• The only problem is that the course will not be dry.  Forecast shows that thunderstorms will happen on Wednesday, Thursday and Friday.  After that the rain goes away for the weekend, but the course will again be soft, helping those that don’t drive it straight.
  • Now in the years that Woods has won, hitting greens was the key to victory, but in the two years that Darren Clarke and Stewart Cink won, putting was the key.  In 2009 greens hit was the key to victory for Tiger as he ranked T2nd in that stat, while in 2010 Hunter Mahan was T8th in greens hit and T4th in number of putts.  In 2011 Adam Scott was T9th in greens hit and T4th in putting while in 2012 Keegan Bradley was T11th in greens hit and T2nd in putting.  In 2013 Tiger Woods was 2nd in greens hit and T-5th in putting while in 2014 McIlroy was T-1st in greens hit and T-42nd in putting.  Last year Dustin Johnson was T-4th in Fairways hit, 2nd in driving distance, T-5th in greens hit and T-10th in putting.  Can’t get any better than that.  So which one is the favorite?  I have to say that the ball striker will always win.
  • Does a non-marquee guy have a chance this week?  Could Sam Brazel, Scott Hend, Shaun Norris or Renato Paratore or even Canadian Open champion Jhonattan Vegas win?  Not a chance, look for either one of the usual suspects or someone like a Matt Kuchar, Charl Schwartzel or even Rickie Fowler who really wants to do well in a big event.  As for an underdog, no chance as underdogs have not fared well at Firestone.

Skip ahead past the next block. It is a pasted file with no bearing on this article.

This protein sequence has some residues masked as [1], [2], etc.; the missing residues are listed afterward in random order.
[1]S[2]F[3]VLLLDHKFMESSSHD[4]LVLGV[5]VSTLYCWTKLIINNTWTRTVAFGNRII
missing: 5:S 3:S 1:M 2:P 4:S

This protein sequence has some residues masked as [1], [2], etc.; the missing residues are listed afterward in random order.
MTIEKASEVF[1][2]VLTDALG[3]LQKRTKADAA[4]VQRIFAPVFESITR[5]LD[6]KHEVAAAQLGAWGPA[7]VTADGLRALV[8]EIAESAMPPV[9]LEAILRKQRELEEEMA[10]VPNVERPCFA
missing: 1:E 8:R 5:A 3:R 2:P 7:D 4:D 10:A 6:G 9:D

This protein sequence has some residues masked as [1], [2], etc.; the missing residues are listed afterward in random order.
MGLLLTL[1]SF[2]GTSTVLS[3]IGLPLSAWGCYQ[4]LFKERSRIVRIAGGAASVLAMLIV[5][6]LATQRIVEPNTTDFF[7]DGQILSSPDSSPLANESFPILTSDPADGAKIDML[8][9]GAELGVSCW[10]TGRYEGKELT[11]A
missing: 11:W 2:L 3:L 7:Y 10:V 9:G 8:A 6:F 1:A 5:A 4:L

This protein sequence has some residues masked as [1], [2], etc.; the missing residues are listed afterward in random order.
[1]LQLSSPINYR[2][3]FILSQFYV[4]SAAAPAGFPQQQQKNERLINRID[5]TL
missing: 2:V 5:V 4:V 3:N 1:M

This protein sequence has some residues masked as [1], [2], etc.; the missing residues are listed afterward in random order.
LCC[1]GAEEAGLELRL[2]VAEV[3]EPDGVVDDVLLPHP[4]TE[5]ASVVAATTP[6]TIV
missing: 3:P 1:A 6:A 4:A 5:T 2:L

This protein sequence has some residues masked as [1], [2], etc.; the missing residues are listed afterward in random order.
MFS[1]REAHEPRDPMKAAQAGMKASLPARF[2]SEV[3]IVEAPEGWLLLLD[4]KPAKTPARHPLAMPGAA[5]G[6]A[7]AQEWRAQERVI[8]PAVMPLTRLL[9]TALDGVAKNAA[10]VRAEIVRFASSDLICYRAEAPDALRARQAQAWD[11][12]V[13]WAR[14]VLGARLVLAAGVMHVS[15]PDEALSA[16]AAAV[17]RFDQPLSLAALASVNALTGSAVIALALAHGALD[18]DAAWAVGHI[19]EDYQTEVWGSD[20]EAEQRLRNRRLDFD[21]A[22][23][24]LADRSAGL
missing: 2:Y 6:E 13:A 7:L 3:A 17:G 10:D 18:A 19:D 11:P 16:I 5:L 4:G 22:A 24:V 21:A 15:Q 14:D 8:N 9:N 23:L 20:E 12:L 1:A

Who to watch for at the WGC – Bridgestone Invitational

Best Bets:

Dustin Johnson

2017 ’16 ’15 ’14 ’13 ’12 ’11 ’10 ’09 ’08 ’07 ’06 ’05
Win 53 T33 T19 T48 15 T22

Just like Tiger, he should win at Firestone just about everytime he plays it, I see good things from him again this week.

Paul Casey

2017 ’16 ’15 ’14 ’13 ’12 ’11 ’10 ’09 ’08 ’07 ’06 ’05
T16 17 T27 T45 T22 WD T8 T51 T4 T19

This guy is really tough, yes he isn’t a great putter and he has been prone to a triple bogey at the worst time, but gosh it’s his time to win.